Kristin Turney is a Professor in the Department of Sociology at the University of California, Irvine. Her research, stemming from a rich tradition of social stratification inquiry, investigates the complex and dynamic role of families in creating, maintaining, and exacerbating social inequalities. In unraveling puzzles about family inequality, and about how the institution of the family interacts with other societal institutions (e.g., the educational system, the penal system), she uses a variety of theoretical perspectives, methodological strategies, and population-based data sources.

Much of Turney’s current research examines the consequences of criminal justice contact for family life. In this vein, she investigates the deleterious, beneficial, and inconsequential repercussions of criminal justice contact on the wellbeing of children and families over time; considers heterogeneity in the relationship between criminal justice contact and family inequality; and evaluates the processes through which criminal justice contact fosters resilience. She is currently working on a book-length manuscript, What Doing Time Does to Families: Incarceration and Family Life in the United States. In other ongoing work, she and a team of graduate students interviewed people incarcerated in jail and their family members—including current and former romantic partners, children, and mothers—both during their incarceration and after release.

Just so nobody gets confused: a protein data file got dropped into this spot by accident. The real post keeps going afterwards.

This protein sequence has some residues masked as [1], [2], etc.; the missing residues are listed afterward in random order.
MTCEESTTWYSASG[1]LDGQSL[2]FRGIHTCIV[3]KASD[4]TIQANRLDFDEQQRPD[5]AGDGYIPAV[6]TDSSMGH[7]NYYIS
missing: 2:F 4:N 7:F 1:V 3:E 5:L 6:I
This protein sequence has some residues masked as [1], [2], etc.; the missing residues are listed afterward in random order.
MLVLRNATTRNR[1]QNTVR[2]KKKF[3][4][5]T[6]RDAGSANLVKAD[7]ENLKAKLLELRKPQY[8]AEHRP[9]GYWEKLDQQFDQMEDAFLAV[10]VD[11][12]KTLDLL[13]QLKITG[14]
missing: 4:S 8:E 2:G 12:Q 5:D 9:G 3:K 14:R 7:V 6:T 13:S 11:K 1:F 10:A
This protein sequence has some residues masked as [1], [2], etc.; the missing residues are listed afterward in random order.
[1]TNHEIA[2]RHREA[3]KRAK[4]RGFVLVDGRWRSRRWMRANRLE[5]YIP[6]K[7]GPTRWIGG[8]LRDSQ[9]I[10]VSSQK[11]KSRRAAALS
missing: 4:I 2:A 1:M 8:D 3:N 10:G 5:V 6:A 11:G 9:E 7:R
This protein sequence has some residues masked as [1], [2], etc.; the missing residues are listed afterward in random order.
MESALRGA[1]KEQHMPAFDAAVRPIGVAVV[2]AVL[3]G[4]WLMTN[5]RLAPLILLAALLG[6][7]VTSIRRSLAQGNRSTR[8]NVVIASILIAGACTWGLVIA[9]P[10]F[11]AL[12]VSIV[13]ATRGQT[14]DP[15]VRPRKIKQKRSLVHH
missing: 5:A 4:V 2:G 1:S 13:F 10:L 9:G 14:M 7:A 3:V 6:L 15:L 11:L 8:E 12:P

Other research projects examine the relationship between adverse childhood experiences and wellbeing throughout the life course; the consequences of relationship churning for family and child wellbeing; and how parental physical and mental health contributes to wide-ranging inequalities within and across generations. These substantive interests are accompanied by a methodological interest in causal inference.

At UC-Irvine, Turney has a joint appointment in the Department of Criminology, Law, & Society. She is also a faculty affiliate of the Center for Population, Inequality, and Policy, the Center for Biotechnology and Global Health Policy, and the Initiative to End Family Violence. She is also a research affiliate at the Institute for Research on Poverty at the University of Wisconsin. She received her B.S. in Journalism and Sociology from Northwestern University and her Ph.D. in Sociology from the University of Pennsylvania, and went on to complete a fellowship at the University of Michigan. Her research has been supported by a number of sources including the National Science Foundation, the William T. Grant Foundation, the Foundation for Child Development, the Spencer Foundation, and the American Educational Research Association. In 2019-2020, she was a Visiting Scholar at the Russell Sage Foundation.